Top Secret Rule Reasons! Creating a Unique Idea that is Filled with Voice using “The Secret Knowledge of Grown-Ups” by David Wisniewski by NNWP
English Language Arts (NYS P-12 Common Core)
Elementary, Intermediate, 4th Grade, 5th Grade, 6th Grade
In The Secret Knowledge of Grown-ups, David Wisniewski uses a pattern throughout his book. A grown-up rule is shared, the grown-up reason for the reason is shared, and the "real" reason for the rule is revealed in a fantastic tale. This writing assignment allows students to be creative--perhaps a little defiant--while borrowing Wisniewski's pattern.
The Northern Nevada Writing Project
The National Writing Project
The focus trait for this assignment is idea development; writers will focus on creating a completely unique idea while borrowing a structure from a published author. The support trait for this assignment is voice; with an assignment this enjoyable, students should have no problem adding emotion and passion to their "real reasons for rules."
Top Secret Rule Draft Sheet.pdfTop Secret Rule Graphic Organizer.pdfTop Secret Rule Pre Writing Sheet.docTop Secret Rule Student Samples.pdf
- The picture book The Secret Knowledge of Grown-Ups by David Wisniewski
- Copies of Top Secret Rule Draft Sheet (one per student)
- Copies of Top Secret Rule Graphic Organizer (one per student)
- Copies of Top Secret Rule Pre-Writing Sheet (one per student)
- Copies of Top Secret Rule Student Samples (one per student)
One 45-minute class period
About the Picture Book
Rules can be a child’s worst nightmare, so it's no surprise that The Secret Knowledge of Grown-Ups by David Wisniewski is a book that all actual children (as well as children at heart) enjoy. This is a book full of rules! And then it spoofs those rules. The author splits the book up into eight sections; each section is devoted to one grown-up rule we all remember.
Anticipatory Set: Ask students to identify some of the rules that grown-ups have for them.
- Introduce the story, The Secret Knowledge of Grown-Ups by David Wisniewski. Tell students that there are great descriptions in the book as well as a three-part pattern used by the author.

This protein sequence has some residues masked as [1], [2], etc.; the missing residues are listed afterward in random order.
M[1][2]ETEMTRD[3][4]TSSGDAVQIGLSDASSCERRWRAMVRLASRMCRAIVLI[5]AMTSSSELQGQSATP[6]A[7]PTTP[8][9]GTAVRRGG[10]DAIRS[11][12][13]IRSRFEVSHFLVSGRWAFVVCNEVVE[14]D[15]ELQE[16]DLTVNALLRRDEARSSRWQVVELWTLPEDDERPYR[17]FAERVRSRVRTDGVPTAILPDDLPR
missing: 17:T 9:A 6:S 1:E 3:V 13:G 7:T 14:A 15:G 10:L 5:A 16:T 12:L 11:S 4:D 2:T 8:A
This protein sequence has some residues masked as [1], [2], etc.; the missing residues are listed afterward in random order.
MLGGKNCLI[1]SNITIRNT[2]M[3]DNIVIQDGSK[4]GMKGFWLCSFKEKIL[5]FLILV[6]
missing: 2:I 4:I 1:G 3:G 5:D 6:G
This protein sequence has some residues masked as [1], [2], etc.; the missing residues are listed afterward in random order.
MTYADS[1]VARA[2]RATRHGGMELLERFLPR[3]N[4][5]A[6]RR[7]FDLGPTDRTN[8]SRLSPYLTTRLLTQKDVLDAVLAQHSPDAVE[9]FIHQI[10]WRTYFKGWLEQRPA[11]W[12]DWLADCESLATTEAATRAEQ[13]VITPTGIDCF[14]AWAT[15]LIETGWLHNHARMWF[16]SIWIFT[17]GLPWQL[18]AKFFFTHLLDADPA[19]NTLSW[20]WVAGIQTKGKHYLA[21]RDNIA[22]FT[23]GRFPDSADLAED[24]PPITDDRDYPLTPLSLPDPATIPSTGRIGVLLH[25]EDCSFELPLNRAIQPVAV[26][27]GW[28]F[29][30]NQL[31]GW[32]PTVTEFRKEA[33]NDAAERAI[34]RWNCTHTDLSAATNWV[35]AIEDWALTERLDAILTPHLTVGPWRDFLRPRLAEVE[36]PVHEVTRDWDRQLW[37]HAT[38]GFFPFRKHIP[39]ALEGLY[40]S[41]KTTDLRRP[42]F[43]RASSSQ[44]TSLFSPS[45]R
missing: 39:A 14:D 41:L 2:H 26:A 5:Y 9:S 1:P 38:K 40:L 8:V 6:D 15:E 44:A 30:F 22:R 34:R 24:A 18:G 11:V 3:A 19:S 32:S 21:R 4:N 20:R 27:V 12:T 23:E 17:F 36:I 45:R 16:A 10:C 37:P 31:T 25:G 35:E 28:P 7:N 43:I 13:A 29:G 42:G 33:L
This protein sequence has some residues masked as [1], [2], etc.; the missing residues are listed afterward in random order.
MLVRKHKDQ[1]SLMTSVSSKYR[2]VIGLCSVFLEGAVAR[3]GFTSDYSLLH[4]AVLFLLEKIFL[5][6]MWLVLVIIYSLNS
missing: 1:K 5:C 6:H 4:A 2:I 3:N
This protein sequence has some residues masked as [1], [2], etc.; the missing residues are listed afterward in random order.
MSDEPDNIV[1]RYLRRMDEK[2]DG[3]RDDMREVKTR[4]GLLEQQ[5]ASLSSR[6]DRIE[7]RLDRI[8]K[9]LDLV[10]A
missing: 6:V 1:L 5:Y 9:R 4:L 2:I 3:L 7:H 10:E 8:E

- While reading, have students make a chart listing the rules from the book, the "real" reasons for those rules, and favorite descriptions the author used.
- Have students share items from their charts and record on the board or chart paper.
- Distribute the Top Secret Rule Pre-Writing worksheet to students.
- After students select the rule, the “reason,” and the real reason, have them share with a partner.
- Distribute the student samples of the writing assignment. These are the initial brainstorms of three writers--Lauren, Robbie and Natalie. Have your students look these over. Pose this task to student groups: "Imagine you are in Lauren's, Robbie's, or Natalie's writing response group. If Lauren, Robbie, or Natalie shared these initial ideas for this writing assignment, what advice would you give them to help them turn their brainstorms into a story that is as detailed as one of the "real rule" stories from Mr. Wisniewski's book."
- Distribute the Top Secret Rule Graphic Organizer and have students begin to brainstorm details.
- We also provide a drafting sheet below for once the brainstorm is completed. An idea development Post-It is embedded in the drafting sheet so that students can double-check those trait-specific skills before, during, and after drafting.
Closure: Ask for student volunteers to share what they have written so far.
Extension of Lesson
To promote response and revision to rough draft writing, attach Revision & Response Post-Its to your students' drafts. Make sure the students rank their use of the trait-specific skills on the Post-Its, which means they'll only have one "1" and one "5." Have them commit to ideas for revision based on their Post-It rankings. For more ideas on WritingFix's Revision & Response Post-Its, click here.
After students apply their revision ideas to their drafts and re-write neatly, require them to find an editor. If you've established a "Community of Editors" among your students, have each student exchange his/her paper with multiple peers. With yellow high-lighters in hand, each peer reads for and highlights suspected errors for just one item from the Editing Post Its.
When they are finished revising and have second drafts, invite your students to come back to this piece once more during an upcoming writer's workshop block. Their stories might become a longer story, a more detailed piece, or the beginning of a series of pieces about the story they started here. Students will probably enjoy creating an illustration for this story as they get ready to publish it for their portfolios.
The Northern Nevada Writing Project: WritingFix
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